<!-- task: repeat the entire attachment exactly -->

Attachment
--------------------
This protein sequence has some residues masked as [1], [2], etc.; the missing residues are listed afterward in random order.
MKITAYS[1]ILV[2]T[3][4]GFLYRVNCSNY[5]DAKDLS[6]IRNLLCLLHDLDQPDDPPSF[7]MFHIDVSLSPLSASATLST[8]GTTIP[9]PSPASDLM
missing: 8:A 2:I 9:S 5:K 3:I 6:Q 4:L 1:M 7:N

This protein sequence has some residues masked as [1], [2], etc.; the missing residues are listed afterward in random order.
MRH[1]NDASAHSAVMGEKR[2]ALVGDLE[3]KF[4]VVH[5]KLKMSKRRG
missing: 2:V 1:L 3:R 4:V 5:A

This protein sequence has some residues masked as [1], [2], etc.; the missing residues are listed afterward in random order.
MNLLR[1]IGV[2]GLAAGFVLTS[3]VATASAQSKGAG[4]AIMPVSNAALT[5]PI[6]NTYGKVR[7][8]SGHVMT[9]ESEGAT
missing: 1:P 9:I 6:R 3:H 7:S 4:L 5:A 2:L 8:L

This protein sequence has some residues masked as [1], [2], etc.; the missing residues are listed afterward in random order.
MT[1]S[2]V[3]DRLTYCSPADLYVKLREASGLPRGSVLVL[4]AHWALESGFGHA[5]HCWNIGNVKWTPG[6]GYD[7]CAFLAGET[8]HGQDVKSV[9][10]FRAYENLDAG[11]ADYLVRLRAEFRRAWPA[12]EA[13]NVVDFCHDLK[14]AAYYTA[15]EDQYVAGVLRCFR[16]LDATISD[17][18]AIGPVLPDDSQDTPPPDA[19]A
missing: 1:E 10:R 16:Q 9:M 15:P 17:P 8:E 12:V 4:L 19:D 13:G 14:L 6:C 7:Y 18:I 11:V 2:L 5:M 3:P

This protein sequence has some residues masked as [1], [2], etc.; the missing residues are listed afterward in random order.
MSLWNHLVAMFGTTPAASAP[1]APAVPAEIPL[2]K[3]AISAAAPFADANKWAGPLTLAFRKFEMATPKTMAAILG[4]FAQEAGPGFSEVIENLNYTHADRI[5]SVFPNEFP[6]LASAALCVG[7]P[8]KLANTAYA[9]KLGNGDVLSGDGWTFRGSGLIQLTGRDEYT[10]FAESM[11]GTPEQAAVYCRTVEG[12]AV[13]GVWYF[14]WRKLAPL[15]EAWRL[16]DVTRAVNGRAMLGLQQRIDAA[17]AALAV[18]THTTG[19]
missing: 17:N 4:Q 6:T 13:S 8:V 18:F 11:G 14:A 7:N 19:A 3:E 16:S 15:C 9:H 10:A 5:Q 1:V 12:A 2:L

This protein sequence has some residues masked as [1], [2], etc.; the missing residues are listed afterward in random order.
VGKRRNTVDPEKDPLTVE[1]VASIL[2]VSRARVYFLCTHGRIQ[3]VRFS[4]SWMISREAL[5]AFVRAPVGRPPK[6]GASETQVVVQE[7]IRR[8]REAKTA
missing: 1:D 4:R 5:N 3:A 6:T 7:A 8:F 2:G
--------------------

This protein sequence has some residues masked as [1], [2], etc.; the missing residues are listed afterward in random order.
MKITAYS[1]ILV[2]T[3][4]GFLYRVNCSNY[5]DAKDLS[6]IRNLLCLLHDLDQPDDPPSF[7]MFHIDVSLSPLSASATLST[8]GTTIP[9]PSPASDLM
missing: 8:A 2:I 9:S 5:K 3:I 6:Q 4:L 1:M 7:N

This protein sequence has some residues masked as [1], [2], etc.; the missing residues are listed afterward in random order.
MRH[1]NDASAHSAVMGEKR[2]ALVGDLE[3]KF[4]VVH[5]KLKMSKRRG
missing: 2:V 1:L 3:R 4:V 5:A

This protein sequence has some residues masked as [1], [2], etc.; the missing residues are listed afterward in random order.
MNLLR[1]IGV[2]GLAAGFVLTS[3]VATASAQSKGAG[4]AIMPVSNAALT[5]PI[6]NTYGKVR[7][8]SGHVMT[9]ESEGAT
missing: 1:P 9:I 6:R 3:H 7:S 4:L 5:A 2:L 8:L

This protein sequence has some residues masked as [1], [2], etc.; the missing residues are listed afterward in random order.
MT[1]S[2]V[3]DRLTYCSPADLYVKLREASGLPRGSVLVL[4]AHWALESGFGHA[5]HCWNIGNVKWTPG[6]GYD[7]CAFLAGET[8]HGQDVKSV[9][10]FRAYENLDAG[11]ADYLVRLRAEFRRAWPA[12]EA[13]NVVDFCHDLK[14]AAYYTA[15]EDQYVAGVLRCFR[16]LDATISD[17][18]AIGPVLPDDSQDTPPPDA[19]A
missing: 1:E 10:R 16:Q 9:M 15:P 17:P 8:E 12:V 4:L 19:D 13:G 14:L 6:C 7:Y 18:I 11:V 2:L 5:M 3:P

This protein sequence has some residues masked as [1], [2], etc.; the missing residues are listed afterward in random order.
MSLWNHLVAMFGTTPAASAP[1]APAVPAEIPL[2]K[3]AISAAAPFADANKWAGPLTLAFRKFEMATPKTMAAILG[4]FAQEAGPGFSEVIENLNYTHADRI[5]SVFPNEFP[6]LASAALCVG[7]P[8]KLANTAYA[9]KLGNGDVLSGDGWTFRGSGLIQLTGRDEYT[10]FAESM[11]GTPEQAAVYCRTVEG[12]AV[13]GVWYF[14]WRKLAPL[15]EAWRL[16]DVTRAVNGRAMLGLQQRIDAA[17]AALAV[18]THTTG[19]
missing: 17:N 4:Q 6:T 13:S 8:V 18:F 11:G 14:A 7:N 19:A 3:E 16:S 15:C 9:H 10:A 5:Q 1:V 12:A 2:L

This protein sequence has some residues masked as [1], [2], etc.; the missing residues are listed afterward in random order.
VGKRRNTVDPEKDPLTVE[1]VASIL[2]VSRARVYFLCTHGRIQ[3]VRFS[4]SWMISREAL[5]AFVRAPVGRPPK[6]GASETQVVVQE[7]IRR[8]REAKTA
missing: 1:D 4:R 5:N 3:A 6:T 7:A 8:F 2:G